1. Sole Trader
- a business that is owned and operated by one person although they can employ members of staff. Examples: small shopkeepers, market-traders, plumbers, electricians and hairdressers.
- There are not many legal regulations that need to be taken care of when setting up this type of ownership.
- The owner is entitled to keep all of the profit.
- The owner can pick their own holidays, breaks and pay.
- The owner has the ability to be able to create close realtionships with customers.
- The owner has complete control of the business - full responsibility for meeting capital requirements, running costs and the financial control of the business.
- There is not somebody who the owner can discuss business matters with.
- The business has unlimited liability.
- There is a lack of continuity due to events such as illness or death.
- There is not a lot of specialist skills and this is due to the business being small.
- Hard to raise finance because there is no owners to put in capital.
-a group or association of two to twenty people who agree to own and run a business together. Examples: lawyers, accountants and doctors.
- Expenses, responisbility and decision-making is all shared.
- More capital can be invested into the business.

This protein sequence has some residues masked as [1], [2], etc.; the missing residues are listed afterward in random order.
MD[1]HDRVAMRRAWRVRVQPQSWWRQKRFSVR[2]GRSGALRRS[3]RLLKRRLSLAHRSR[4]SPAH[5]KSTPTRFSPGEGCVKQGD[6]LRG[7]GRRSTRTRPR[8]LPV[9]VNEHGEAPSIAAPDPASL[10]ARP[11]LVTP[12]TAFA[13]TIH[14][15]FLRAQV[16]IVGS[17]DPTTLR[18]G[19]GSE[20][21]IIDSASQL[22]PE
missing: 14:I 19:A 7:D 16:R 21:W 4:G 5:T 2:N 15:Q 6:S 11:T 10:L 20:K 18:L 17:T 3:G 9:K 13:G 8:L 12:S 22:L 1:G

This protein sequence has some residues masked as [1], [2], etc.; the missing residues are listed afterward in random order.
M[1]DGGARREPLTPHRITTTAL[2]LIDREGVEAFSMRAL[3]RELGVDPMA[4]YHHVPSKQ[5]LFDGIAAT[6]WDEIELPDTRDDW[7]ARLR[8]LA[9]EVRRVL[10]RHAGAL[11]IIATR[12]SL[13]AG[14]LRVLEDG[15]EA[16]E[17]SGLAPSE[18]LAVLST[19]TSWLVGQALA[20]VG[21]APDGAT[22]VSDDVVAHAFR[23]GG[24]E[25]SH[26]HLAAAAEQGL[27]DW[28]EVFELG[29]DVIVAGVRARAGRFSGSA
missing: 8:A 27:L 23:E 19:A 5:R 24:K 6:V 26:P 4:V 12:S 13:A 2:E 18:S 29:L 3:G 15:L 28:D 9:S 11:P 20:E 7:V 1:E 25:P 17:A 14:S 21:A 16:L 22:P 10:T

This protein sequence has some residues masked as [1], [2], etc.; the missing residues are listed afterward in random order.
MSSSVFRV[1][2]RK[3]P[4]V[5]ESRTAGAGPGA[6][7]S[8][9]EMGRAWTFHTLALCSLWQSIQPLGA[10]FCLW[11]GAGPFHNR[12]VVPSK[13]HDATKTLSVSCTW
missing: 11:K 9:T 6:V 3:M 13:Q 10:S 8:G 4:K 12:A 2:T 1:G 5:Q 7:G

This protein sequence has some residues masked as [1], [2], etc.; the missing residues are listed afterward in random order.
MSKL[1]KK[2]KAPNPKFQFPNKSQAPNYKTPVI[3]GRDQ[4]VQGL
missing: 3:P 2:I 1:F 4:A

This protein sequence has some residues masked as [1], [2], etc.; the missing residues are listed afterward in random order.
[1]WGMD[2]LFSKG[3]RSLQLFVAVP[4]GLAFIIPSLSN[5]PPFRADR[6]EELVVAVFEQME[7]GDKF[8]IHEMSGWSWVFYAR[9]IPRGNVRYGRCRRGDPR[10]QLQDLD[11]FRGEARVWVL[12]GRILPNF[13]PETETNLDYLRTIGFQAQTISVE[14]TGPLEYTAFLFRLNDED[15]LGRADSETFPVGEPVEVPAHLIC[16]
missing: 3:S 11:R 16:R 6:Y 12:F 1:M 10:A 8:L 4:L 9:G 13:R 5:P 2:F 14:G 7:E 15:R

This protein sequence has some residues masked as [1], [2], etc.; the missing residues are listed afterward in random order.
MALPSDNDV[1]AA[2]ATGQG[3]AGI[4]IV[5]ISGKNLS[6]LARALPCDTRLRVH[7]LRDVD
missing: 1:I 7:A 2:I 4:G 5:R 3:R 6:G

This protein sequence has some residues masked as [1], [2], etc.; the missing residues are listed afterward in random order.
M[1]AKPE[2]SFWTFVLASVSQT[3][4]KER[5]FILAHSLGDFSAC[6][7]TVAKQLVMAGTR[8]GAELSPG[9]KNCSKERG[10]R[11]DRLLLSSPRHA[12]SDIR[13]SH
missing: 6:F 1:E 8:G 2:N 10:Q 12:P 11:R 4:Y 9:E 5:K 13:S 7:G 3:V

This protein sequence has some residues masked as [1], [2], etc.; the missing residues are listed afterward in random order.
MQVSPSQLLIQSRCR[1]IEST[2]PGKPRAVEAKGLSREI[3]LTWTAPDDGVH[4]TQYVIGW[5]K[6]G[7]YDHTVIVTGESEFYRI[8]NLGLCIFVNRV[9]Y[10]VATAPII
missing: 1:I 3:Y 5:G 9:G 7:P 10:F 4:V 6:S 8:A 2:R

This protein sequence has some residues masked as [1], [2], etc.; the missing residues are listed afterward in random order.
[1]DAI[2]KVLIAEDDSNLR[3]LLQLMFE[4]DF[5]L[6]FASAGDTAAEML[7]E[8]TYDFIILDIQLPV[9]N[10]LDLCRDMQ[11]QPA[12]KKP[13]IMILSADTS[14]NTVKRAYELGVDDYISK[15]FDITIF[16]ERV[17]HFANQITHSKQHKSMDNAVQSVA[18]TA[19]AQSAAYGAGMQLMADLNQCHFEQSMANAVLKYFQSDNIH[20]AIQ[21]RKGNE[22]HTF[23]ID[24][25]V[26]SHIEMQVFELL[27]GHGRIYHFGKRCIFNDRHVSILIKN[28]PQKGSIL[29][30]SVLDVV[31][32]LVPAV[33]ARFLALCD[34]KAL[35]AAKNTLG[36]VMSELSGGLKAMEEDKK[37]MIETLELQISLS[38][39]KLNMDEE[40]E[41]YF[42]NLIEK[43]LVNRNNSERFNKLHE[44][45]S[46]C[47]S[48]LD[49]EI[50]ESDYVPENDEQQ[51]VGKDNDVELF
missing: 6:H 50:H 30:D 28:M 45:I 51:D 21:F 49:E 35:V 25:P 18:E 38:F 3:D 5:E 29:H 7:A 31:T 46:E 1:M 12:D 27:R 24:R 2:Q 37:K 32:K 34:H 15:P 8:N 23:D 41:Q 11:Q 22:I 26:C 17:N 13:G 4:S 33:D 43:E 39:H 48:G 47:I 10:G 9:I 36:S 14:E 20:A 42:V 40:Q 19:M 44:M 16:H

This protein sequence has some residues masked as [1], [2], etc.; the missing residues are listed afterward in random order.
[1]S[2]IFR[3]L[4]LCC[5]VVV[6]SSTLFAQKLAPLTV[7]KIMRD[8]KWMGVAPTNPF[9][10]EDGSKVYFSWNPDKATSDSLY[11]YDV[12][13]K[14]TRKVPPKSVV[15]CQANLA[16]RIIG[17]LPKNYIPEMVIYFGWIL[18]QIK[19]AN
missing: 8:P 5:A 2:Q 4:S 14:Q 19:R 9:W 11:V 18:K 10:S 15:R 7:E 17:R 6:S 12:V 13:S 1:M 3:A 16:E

- Continuity- partners can cover each others absences.
- They all have complete control over the business.
- Each partner offers specialism.
- The partners can disagree with each other.
- They have unlimited liability.
- The ownership is an unincorparated business.
- One or more of the partners could be dishonest and unreliable.
- The business is limited to twenty partners.
3. Private Limited Company (LTD)
-a campany in which shareholders (no more than 50) contribute funds to the company in exchange for share (that cannot be sold on the Stock Exchange). Examples: Virgin and Dyson
- The business has limited liability.
- It is easier to raise capital because shares can be sold to a large number of people.
- Retained control - they don't have to sell too many shares
- Management is shared
- Amount of specialism is shared
- There is continuty
- It is expensive to set up
- Share cannot be sold to the public
- Less privacy - accounds can be seen by members
- Shares cannot be sold without agreement from other shareholders.
4. Public Limited Company
-a company in which an unlimited amount of shareholders contribute funds to the company in exchange for shares (that can be sold on Stock exchange). Example: Tesco, Vodafone and BP.
- The business has limited liability and is an incorparated business
- Finance can be raised easily (there are not restrictions to selling on Stock exchange)
- Continuity - the business will still exist if a partner dies
- There is a high degree of specialisation
- The company is vulnerable, as it can be taken over
- The shareholders must receive some of the profit that is made
- Annual accounts have to be published
- Communication and management problems might occur
- There are a few complicated legal issues that need to be taken care of